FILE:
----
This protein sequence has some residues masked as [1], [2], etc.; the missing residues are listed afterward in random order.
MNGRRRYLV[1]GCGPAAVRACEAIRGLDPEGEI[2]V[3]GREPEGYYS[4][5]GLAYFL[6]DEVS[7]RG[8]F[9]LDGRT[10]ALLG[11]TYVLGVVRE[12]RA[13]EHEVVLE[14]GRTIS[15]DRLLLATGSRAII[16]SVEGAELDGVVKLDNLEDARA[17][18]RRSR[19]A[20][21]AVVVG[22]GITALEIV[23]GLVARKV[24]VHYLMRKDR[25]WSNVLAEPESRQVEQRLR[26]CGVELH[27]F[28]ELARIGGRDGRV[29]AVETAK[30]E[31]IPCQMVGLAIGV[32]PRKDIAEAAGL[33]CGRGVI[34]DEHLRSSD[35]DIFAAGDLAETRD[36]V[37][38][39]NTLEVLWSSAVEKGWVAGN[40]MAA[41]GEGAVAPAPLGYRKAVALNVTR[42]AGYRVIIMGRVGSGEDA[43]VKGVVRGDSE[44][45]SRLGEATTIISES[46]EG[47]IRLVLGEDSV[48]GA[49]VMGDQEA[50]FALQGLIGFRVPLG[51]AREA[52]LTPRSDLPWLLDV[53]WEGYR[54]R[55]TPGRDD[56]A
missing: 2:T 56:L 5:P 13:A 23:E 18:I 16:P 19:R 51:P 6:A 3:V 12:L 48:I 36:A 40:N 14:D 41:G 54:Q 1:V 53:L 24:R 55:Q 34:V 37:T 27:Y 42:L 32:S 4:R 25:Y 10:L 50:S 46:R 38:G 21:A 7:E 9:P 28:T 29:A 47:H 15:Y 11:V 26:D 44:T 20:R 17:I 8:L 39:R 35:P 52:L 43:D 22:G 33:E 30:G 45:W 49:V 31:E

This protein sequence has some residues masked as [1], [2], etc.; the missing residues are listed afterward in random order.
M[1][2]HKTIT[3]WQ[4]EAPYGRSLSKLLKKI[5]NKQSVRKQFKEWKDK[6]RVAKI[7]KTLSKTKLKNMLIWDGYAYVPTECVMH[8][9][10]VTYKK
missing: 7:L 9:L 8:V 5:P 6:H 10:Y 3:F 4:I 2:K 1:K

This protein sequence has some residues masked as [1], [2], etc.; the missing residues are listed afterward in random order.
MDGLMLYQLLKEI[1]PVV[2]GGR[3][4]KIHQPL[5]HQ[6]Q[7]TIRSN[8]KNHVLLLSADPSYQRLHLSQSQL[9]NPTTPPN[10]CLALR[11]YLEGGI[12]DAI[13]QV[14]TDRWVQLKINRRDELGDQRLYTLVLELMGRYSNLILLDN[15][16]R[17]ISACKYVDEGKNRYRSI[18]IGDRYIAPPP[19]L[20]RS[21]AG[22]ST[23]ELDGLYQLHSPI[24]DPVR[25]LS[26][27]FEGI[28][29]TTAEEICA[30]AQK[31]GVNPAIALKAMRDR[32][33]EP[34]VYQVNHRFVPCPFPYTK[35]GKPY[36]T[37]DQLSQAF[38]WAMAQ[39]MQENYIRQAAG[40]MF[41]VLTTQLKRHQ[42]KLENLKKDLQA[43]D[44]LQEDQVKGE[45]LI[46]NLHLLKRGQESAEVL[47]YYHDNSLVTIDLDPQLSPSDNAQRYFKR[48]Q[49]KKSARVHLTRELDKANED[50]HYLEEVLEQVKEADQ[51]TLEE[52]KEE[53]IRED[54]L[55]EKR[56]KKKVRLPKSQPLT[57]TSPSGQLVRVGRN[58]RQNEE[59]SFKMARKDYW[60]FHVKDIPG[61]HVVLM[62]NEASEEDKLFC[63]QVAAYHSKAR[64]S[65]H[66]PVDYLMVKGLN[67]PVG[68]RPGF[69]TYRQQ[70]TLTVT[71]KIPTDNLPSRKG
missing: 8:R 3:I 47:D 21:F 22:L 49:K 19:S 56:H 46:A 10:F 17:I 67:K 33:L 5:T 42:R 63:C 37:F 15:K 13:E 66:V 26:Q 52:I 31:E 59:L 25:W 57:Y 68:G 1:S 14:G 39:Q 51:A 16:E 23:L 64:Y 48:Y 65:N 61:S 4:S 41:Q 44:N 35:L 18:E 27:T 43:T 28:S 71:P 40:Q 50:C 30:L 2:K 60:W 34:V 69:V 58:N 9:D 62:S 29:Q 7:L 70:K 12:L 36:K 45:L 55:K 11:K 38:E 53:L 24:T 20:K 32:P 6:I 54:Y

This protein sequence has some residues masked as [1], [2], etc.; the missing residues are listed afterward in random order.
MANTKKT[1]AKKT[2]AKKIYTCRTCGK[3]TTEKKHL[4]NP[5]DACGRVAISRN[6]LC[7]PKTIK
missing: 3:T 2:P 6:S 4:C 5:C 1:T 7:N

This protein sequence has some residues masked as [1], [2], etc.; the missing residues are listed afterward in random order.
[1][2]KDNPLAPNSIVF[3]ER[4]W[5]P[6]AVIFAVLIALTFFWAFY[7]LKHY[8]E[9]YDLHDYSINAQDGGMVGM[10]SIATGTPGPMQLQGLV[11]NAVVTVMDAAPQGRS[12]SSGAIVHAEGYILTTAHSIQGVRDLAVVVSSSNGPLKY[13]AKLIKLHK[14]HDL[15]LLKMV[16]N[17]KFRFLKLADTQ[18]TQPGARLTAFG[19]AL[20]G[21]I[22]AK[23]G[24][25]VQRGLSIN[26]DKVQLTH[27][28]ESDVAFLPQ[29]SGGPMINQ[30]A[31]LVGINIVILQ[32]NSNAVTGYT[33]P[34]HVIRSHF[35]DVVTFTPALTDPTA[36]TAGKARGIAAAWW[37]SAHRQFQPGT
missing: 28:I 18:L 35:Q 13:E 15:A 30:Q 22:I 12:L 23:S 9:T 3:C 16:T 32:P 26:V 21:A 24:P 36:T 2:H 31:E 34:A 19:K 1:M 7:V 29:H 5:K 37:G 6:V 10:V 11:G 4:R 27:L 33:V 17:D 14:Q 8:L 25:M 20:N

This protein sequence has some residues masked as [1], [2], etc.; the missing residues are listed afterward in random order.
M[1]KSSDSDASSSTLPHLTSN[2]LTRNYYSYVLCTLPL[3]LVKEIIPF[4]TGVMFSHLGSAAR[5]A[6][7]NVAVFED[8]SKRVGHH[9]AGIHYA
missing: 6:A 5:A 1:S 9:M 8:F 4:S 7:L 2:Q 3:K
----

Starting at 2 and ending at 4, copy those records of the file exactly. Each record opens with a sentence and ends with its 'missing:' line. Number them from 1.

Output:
This protein sequence has some residues masked as [1], [2], etc.; the missing residues are listed afterward in random order.
M[1][2]HKTIT[3]WQ[4]EAPYGRSLSKLLKKI[5]NKQSVRKQFKEWKDK[6]RVAKI[7]KTLSKTKLKNMLIWDGYAYVPTECVMH[8][9][10]VTYKK
missing: 7:L 9:L 8:V 5:P 6:H 10:Y 3:F 4:I 2:K 1:K

This protein sequence has some residues masked as [1], [2], etc.; the missing residues are listed afterward in random order.
MDGLMLYQLLKEI[1]PVV[2]GGR[3][4]KIHQPL[5]HQ[6]Q[7]TIRSN[8]KNHVLLLSADPSYQRLHLSQSQL[9]NPTTPPN[10]CLALR[11]YLEGGI[12]DAI[13]QV[14]TDRWVQLKINRRDELGDQRLYTLVLELMGRYSNLILLDN[15][16]R[17]ISACKYVDEGKNRYRSI[18]IGDRYIAPPP[19]L[20]RS[21]AG[22]ST[23]ELDGLYQLHSPI[24]DPVR[25]LS[26][27]FEGI[28][29]TTAEEICA[30]AQK[31]GVNPAIALKAMRDR[32][33]EP[34]VYQVNHRFVPCPFPYTK[35]GKPY[36]T[37]DQLSQAF[38]WAMAQ[39]MQENYIRQAAG[40]MF[41]VLTTQLKRHQ[42]KLENLKKDLQA[43]D[44]LQEDQVKGE[45]LI[46]NLHLLKRGQESAEVL[47]YYHDNSLVTIDLDPQLSPSDNAQRYFKR[48]Q[49]KKSARVHLTRELDKANED[50]HYLEEVLEQVKEADQ[51]TLEE[52]KEE[53]IRED[54]L[55]EKR[56]KKKVRLPKSQPLT[57]TSPSGQLVRVGRN[58]RQNEE[59]SFKMARKDYW[60]FHVKDIPG[61]HVVLM[62]NEASEEDKLFC[63]QVAAYHSKAR[64]S[65]H[66]PVDYLMVKGLN[67]PVG[68]RPGF[69]TYRQQ[70]TLTVT[71]KIPTDNLPSRKG
missing: 8:R 3:I 47:D 21:F 22:L 49:K 19:S 56:H 46:A 10:F 17:I 67:K 33:L 5:T 42:R 63:C 37:F 15:K 13:E 66:V 26:Q 52:I 31:E 59:L 25:W 57:Y 68:G 1:S 14:G 39:Q 51:A 16:E 23:L 64:Y 48:Y 65:N 61:S 4:S 41:Q 44:N 35:L 18:E 27:T 43:T 28:S 71:P 40:Q 50:C 30:L 2:K 60:W 34:V 69:V 58:N 9:D 62:S 29:Q 7:L 70:K 12:L 36:K 45:L 55:K 11:K 38:E 53:L 24:T 20:K 32:P 6:I 54:Y

This protein sequence has some residues masked as [1], [2], etc.; the missing residues are listed afterward in random order.
MANTKKT[1]AKKT[2]AKKIYTCRTCGK[3]TTEKKHL[4]NP[5]DACGRVAISRN[6]LC[7]PKTIK
missing: 3:T 2:P 6:S 4:C 5:C 1:T 7:N